- Hope dies last: two aspects of hope in contemporary Moscow
- Anthropological Theory
- Volume | Issue number
- 9 | 3
- Pages (from-to)
- Document type
- Faculty of Social and Behavioural Sciences (FMG)
- Amsterdam Institute for Social Science Research (AISSR)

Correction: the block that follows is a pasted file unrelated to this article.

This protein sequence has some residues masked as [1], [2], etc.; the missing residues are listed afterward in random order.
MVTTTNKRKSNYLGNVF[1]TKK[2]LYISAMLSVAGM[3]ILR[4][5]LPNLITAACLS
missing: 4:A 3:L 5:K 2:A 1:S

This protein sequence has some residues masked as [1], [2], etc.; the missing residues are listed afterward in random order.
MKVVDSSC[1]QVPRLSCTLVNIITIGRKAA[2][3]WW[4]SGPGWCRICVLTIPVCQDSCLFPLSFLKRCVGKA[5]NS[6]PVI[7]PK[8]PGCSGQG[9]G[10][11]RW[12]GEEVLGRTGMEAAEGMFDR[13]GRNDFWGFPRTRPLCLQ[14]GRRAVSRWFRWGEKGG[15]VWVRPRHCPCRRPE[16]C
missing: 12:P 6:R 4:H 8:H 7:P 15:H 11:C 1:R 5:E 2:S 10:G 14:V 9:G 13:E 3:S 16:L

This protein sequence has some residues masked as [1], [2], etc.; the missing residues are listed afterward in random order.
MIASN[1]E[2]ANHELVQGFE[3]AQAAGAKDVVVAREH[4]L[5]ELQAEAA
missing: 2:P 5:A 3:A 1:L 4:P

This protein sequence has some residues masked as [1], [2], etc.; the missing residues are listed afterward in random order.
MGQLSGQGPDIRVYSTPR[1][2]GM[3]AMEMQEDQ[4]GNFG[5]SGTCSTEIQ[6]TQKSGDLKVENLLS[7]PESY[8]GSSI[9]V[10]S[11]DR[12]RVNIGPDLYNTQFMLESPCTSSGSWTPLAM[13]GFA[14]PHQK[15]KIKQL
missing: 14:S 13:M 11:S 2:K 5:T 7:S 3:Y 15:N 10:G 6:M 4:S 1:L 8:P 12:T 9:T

The concept of hope has, for the most part, been neglected by anthropologists. Recently, however, hope has been analyzed by two prominent anthropologists who view it either as a passive attitude or a future-oriented stance toward a good. My research in Moscow, Russia, suggests that hope is not so easily conceived. In this article I suggest that hope is more precisely understood as having two aspects: persevering hope as the temporal structure of unreflective being-in-the-world, and active hope as the temporal orientation of intentional and ethical action. In exploring the ways in which my interlocutors describe hope, I critically engage not only conceptions of hope as passive, but also those that view it as utopian. The majority of my Muscovite interlocutors simply hoped for what they called ‘a normal life’ consisting of, for example, a family, a career, and stability. I suggest that such hoping demystifies the common understanding of hope as both passive and utopian and makes it available to anthropologists as a concept for understanding everyday human practices.
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